Did you hear?

Match the Messenger to the Message for More Effective Communication

“Will you talk to him? He will listen if he hears it from you.”  That was a request from a client when planning a course of action that would require her manager’s approval. Sound familiar?  Think about how many times you have asked someone else to deliver a message because you thought it would be more effective.  When it comes to communication, the messenger matters.

You probably already know the difference the right person can make to the effectiveness of the message. If you are a parent, like me, you have probably had the experience of your child treating information they heard from a friend or teacher as ground breaking, after virtually ignoring the same information when it came from you (her parent).  I regularly talk to leaders who have this same experience when it comes to organizational change.

Research done by James Allen[1] and his colleagues in Australia found that the source of the communication was an important factor in reducing employees’ feelings of uncertainty during change.  In fact, it may be more important than the quality of the information.  This same study also suggested that the messenger played an important role in people’s attitudes toward and acceptance of the change.

As you plan your change communication, ask yourself:

  • Will the audience relate to the person providing the information? This could be as their direct supervisor, peer or senior manager.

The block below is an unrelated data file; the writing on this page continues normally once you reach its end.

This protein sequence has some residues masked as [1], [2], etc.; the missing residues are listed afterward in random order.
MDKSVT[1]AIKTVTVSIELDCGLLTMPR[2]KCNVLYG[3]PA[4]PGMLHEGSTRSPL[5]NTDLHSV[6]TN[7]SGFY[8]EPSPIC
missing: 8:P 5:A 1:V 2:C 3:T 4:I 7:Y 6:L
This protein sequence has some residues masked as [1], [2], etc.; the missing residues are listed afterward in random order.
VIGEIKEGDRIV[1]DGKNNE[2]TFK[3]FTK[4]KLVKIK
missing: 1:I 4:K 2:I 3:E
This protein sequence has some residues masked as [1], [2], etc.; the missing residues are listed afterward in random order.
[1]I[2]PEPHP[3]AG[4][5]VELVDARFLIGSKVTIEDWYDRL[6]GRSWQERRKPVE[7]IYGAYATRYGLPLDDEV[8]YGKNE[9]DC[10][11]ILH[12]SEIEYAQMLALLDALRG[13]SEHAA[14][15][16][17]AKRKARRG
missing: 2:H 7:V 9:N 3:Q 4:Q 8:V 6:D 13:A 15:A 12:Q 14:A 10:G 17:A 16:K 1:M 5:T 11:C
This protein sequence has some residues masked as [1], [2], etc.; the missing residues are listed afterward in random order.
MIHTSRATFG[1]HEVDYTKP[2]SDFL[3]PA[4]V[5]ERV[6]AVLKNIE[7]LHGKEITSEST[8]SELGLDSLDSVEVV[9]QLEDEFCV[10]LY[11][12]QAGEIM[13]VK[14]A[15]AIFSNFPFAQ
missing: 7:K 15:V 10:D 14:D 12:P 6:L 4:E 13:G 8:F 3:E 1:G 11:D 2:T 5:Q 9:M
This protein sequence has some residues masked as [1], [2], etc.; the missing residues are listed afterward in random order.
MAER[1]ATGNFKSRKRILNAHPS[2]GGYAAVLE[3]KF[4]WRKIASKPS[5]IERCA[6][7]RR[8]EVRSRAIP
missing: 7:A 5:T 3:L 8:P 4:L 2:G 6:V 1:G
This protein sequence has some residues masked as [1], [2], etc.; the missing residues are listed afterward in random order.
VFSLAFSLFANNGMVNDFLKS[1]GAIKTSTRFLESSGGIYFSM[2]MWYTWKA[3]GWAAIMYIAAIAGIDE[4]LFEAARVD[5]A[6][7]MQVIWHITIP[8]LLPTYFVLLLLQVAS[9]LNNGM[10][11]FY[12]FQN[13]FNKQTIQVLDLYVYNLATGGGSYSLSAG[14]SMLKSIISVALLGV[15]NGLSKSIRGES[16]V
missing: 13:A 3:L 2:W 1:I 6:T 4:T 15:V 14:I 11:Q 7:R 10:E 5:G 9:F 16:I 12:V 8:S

• Is the level of the person delivering the information matched to the level of the message?  For example, having the Project Manager talk about a new process that will directly affect front line workers when the the Project Manager won’t ever use the process, may actually have the opposite effect than was intended.
  • Do I have enough people involved in the transition to enable the appropriate people to lead, facilitate and engage in the conversations of change?

When communicating during change, having the right messenger can be the difference between people receiving the information they need to prepare for the change, and people feeling overloaded with information but uninformed.

[1] James Allen, Nerina Jimmieso, Prashant Bordia, & Bernd Irmer (2007).  Uncertainty during organizational change: Managing perceptions through communication. Journal of Change Management 7 (2),